Perhaps the most egregious denigration of blacks in America today comes from those who think that blacks are a monolith, and only think one way, particularly about matters of race. Many blacks are quite skeptical of and even hostile to Black Lives Matter and its agenda. From Soeren Kern at gatestoneinstitute.org:
- “BLM are basically, in my opinion, profiteers. They are profiting on trying to give a narrative, a false narrative, that is: ‘white racist cops are destroying the black community.’ No BLM presence walking through Chicago protesting black-on-black crime. You know why? Because it is not profitable. There is no money to be made.” — Leo Terrell, civil rights attorney and lifelong Democrat.
- “Black Lives Matter does not support the critical civil rights issue of this day… educational freedom. How many young black kids are relegated to failing public schools in failing neighborhoods? Where does BLM stand on that issue? They stand with the progressive socialist left and the teachers unions. Ask yourself, has BLM ever condemned the action of Barack Obama in April 2009 to cancel the DC school voucher program?” — Allen West, former U.S. Congressman for Florida and retired U.S. Army lieutenant colonel.
- “The dubious goal of the politics of racial grievance exploited by BLM and others is to finance their causes. Thus, in order to advance their agendas, they have to come up with a negative narrative regardless of its veracity. The story must pull on the heartstrings of blacks to ensure solidarity and of whites to keep them feeling guilty and compliant. Hence, the false narrative that ‘Blacks are being gunned down by white cops’ excites those who have been conditioned to accept the claim regardless of its factual accuracy.” — Dr. Eric Wallace, President of the Freedom’s Journal Institute for the Study of Faith and Public Policy.
- “We now find ourselves in a place that I feel is the antithesis of the Civil Rights Movement. Instead of marching toward a world that deemphasizes the importance of skin color, we instead find ourselves pursuing a world where skin color is placed firmly and proudly at the forefront of identity, where Martin Luther King’s idea of judging people by the content of their character takes a decided backseat to a person’s ancestry…. a world where white people must apologize and atone for sins that they never committed and black people claim victimhood for horrors that they never experienced…. It is the exact thing the Civil Rights Movement aimed to defeat. — Leonydus Johnson, actor.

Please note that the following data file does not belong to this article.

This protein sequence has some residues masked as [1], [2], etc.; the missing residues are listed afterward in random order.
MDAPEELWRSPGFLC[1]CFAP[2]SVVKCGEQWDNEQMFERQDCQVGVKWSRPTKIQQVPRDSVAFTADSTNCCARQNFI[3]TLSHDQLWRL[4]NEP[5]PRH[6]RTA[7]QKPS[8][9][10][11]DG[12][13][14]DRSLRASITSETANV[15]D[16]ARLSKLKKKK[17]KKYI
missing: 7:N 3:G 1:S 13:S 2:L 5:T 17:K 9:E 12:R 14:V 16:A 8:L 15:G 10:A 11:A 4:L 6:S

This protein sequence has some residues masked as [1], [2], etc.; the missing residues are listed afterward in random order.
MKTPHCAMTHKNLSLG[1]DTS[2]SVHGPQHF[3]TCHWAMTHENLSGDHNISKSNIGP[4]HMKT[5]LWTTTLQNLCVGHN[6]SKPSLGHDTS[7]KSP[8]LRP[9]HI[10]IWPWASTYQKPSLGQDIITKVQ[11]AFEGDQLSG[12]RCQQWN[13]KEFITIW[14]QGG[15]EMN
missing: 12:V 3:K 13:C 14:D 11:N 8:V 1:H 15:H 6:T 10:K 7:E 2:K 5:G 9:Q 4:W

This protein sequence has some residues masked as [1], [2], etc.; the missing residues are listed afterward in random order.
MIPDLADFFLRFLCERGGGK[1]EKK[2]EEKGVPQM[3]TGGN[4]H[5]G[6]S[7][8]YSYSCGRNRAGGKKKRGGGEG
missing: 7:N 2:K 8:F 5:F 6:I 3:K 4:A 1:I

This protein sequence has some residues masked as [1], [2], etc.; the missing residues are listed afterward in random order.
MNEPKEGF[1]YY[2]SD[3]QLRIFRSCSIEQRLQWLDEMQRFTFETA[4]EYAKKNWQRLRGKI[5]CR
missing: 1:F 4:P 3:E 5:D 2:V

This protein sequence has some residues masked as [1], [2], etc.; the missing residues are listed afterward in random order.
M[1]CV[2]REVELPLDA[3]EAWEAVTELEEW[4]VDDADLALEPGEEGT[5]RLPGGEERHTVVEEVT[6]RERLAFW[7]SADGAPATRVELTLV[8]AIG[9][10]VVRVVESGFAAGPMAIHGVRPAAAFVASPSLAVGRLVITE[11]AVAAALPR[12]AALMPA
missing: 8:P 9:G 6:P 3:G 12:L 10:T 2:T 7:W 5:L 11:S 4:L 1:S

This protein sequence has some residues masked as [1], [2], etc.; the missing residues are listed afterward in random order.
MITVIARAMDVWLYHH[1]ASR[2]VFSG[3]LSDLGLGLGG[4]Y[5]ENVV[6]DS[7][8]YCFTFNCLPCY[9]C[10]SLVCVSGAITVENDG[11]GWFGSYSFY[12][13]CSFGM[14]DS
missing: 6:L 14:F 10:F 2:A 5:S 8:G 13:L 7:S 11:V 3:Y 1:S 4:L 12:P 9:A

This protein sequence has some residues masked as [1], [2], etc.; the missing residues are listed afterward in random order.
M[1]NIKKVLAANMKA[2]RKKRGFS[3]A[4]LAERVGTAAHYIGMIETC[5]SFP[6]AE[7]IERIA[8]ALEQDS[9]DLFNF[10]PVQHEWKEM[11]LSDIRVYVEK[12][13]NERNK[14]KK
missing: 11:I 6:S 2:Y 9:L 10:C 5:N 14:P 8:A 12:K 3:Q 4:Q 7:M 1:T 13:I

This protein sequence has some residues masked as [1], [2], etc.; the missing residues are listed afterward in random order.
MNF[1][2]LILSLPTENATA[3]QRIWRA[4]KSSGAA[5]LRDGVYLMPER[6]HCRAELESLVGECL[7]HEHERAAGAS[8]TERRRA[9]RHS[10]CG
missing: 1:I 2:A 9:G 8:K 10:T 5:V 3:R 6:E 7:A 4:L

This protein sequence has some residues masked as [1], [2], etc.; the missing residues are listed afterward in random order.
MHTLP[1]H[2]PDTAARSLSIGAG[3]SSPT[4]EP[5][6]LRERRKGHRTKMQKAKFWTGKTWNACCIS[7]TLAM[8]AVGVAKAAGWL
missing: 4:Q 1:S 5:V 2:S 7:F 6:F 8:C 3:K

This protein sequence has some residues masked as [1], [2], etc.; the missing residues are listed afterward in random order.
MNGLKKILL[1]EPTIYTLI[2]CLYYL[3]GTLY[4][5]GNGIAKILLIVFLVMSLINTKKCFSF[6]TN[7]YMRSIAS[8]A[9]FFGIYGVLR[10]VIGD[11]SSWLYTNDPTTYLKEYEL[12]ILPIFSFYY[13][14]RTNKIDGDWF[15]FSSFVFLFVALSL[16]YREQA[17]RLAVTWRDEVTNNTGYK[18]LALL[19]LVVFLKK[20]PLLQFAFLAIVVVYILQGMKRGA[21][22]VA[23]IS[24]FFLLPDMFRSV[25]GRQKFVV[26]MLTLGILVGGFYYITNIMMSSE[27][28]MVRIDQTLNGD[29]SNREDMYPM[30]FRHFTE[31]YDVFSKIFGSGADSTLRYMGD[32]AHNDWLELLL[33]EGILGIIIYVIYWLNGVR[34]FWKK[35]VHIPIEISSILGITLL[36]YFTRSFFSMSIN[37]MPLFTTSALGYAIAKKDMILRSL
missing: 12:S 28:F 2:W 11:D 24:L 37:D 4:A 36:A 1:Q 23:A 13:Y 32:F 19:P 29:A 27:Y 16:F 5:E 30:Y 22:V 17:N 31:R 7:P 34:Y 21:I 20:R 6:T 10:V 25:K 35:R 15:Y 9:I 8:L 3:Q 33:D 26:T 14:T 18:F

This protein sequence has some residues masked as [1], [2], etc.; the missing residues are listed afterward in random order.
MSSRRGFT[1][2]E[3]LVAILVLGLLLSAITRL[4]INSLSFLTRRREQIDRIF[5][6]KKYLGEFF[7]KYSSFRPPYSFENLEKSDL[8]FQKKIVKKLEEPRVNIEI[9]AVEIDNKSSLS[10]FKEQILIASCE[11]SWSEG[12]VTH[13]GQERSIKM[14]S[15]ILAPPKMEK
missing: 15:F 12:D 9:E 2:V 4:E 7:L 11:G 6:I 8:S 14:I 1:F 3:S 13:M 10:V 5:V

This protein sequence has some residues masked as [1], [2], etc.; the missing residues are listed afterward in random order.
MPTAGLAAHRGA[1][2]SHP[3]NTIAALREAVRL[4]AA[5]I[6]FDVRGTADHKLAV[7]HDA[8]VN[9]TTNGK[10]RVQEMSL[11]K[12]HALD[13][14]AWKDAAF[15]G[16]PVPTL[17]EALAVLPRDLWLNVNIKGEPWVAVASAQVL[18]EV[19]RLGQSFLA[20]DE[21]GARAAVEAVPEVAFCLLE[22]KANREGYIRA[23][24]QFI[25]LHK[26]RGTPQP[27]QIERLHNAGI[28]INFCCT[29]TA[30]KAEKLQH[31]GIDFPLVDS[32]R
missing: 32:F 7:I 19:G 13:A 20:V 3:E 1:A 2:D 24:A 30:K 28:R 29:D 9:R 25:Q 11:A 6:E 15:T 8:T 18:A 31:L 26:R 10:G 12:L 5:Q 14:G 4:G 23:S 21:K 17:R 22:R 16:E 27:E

- “Racism as a factor has never been more insignificant in American life…. you know who knows that? Barack Obama. Because when Barack Obama gives a commencement address at Howard University, he says that if you could be born at any time, anywhere, he said that it would be here and now. And this is a guy whose last name is Obama, born in Hawaii, middle name Hussein, knocks off Hillary Clinton and beats John McCain. And he believes racism is a major problem in America? Nonsense….” — Larry Elder, radio talk show host and bestselling author.
- “The most important thing is helping people realize to how important their own attitudes are. I would argue that a person’s attitudes are more important than race, gender, social class in determining whether or not they are going to be successful.” — Dr. Carol M. Swain, former professor of political science and law at Vanderbilt University.
|“Black Lives Matter does not support the critical civil rights issue of this day… educational freedom. How many young black kids are relegated to failing public schools in failing neighborhoods? Where does BLM stand on that issue? They stand with the progressive socialist left and the teachers unions.” — Allen West, former U.S. Congressman for Florida and retired U.S. Army lieutenant colonel. (Photo by Kevin Hagen/Getty Images)|
This multi-part series (Part I here) focuses on the perspectives of blacks — conservative, liberal or libertarian — who appraise Black Lives Matter and its agenda. The following selection of commentary by blacks from all walks of life — actors, athletes, businesspeople, civil rights activists, clergy, commentators, physicians and politicians — demonstrates that black public opinion is not monolithic, and that BLM does not speak for all African Americans.